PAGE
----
Houston and other researchers in the lab are working on a new generation of DBS systems called brain computer interface (BCI) -triggered DBS. These devices would allow patients to control the DBS’s level of stimulation, and turn it on or off based on their preference. The BioRobotics Lab’s research on use of implanted BCI-triggered DBS to address essential tremors is paving the way for development of neuroprosthetic devices; however, engineering this technology is only part of the process.

Allowing the user to control the stimulator, or have a self-regulating device that automatically changes stimulation, can bring up challenges to the user’s personal identity and autonomy, and render them vulnerable to hacking. Because DBS devices can be used to alter brain activity, engineers are responsible for considering the ethical implications of this technology.

Initiating the conversation about neuroethics in research

The CSNE is dedicated to proactively identifying these challenges, which is evidenced by the Center’s neuroethics research thrust that focuses on the ethical issues implications emerging neural engineering technologies such as the need to protect the user’s autonomy or agency.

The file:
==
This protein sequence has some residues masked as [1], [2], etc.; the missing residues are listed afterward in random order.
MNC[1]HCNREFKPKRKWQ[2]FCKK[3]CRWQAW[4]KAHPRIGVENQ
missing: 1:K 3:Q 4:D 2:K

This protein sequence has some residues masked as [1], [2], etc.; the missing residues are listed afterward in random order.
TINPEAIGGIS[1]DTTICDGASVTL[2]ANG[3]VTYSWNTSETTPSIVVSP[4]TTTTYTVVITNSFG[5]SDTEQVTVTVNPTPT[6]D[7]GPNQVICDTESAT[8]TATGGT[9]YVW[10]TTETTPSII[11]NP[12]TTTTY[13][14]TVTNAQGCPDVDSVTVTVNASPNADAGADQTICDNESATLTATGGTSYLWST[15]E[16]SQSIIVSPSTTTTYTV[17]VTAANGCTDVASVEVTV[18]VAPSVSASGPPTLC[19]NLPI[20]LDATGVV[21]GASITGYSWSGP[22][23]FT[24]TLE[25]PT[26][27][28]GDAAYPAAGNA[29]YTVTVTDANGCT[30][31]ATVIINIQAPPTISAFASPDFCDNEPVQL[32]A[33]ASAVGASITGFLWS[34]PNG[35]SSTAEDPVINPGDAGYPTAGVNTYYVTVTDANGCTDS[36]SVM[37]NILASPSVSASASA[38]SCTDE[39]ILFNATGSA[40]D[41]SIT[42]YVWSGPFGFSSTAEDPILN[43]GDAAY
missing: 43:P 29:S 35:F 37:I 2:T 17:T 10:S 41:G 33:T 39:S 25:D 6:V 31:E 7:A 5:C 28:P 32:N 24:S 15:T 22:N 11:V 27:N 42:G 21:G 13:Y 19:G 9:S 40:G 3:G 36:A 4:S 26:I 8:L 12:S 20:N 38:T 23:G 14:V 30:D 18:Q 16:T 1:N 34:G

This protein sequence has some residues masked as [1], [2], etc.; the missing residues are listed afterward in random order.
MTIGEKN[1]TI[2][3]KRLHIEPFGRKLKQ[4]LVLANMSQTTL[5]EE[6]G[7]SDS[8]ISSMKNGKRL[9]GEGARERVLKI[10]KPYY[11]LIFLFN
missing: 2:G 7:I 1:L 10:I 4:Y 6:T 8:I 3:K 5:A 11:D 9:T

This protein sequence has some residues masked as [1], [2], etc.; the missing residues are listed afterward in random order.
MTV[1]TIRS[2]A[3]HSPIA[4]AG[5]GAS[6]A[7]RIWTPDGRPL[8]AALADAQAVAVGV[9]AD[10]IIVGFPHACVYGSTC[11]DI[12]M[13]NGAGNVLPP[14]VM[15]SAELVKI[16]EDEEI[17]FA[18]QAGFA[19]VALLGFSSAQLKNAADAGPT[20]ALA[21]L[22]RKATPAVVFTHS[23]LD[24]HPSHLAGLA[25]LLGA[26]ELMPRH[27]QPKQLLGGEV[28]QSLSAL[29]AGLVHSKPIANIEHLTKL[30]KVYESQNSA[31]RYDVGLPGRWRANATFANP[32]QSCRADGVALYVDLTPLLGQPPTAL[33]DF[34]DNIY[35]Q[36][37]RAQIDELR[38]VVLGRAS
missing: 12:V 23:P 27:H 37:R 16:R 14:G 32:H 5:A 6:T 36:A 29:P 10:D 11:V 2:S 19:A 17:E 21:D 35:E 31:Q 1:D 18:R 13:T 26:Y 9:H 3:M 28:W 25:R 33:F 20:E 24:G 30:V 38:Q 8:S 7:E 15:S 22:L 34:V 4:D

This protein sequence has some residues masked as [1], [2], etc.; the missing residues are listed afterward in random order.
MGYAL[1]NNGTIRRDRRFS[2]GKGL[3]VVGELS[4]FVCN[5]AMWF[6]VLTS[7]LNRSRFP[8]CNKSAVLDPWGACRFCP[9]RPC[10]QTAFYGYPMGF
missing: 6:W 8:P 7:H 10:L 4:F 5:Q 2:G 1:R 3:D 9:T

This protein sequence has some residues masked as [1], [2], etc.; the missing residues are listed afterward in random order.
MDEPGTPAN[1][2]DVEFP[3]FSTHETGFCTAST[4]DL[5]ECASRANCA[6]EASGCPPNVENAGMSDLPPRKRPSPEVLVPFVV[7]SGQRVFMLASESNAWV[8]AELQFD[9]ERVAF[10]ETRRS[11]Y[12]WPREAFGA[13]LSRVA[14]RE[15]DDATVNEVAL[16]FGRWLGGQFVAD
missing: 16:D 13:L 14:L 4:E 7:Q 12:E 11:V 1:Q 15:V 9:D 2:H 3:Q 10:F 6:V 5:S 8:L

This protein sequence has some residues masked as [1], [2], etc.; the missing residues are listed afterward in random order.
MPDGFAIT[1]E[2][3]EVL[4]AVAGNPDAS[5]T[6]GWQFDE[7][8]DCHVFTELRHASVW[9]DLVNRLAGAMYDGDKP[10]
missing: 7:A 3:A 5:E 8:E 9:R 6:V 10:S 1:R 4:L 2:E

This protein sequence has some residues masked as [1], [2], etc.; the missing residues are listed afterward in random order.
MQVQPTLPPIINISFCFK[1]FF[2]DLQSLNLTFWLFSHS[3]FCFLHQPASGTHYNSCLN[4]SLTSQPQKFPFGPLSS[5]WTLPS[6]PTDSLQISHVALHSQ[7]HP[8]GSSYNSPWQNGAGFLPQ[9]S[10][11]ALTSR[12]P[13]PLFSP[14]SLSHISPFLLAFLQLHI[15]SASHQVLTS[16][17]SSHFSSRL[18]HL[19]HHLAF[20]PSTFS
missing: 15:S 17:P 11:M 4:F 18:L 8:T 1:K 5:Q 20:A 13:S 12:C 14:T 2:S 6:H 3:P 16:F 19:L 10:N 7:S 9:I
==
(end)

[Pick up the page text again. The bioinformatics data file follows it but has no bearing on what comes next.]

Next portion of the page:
“If you neglect [neuroethics and patient experience], you could end up with results that are scientifically impressive, but not necessarily applicable or valuable in the same ways,” said Maggie Thompson, a third year PhD student in UWEE and graduate student researcher in the UW BioRobotics lab. “The CSNE understands that mission, and works to provide the funding to enable a collaborative project like this.”

In line with this goal, the CSNE and the National Science Foundation currently fund a research assistant position for Tim Brown, a sixth year PhD student in the UW Department of Philosophy, to work as a neuroethicist in the UW BioRobotics Lab. In this role, Brown explores the ethical implications of DBS controlled by a BCI, which is especially relevant as this technology becomes more advanced.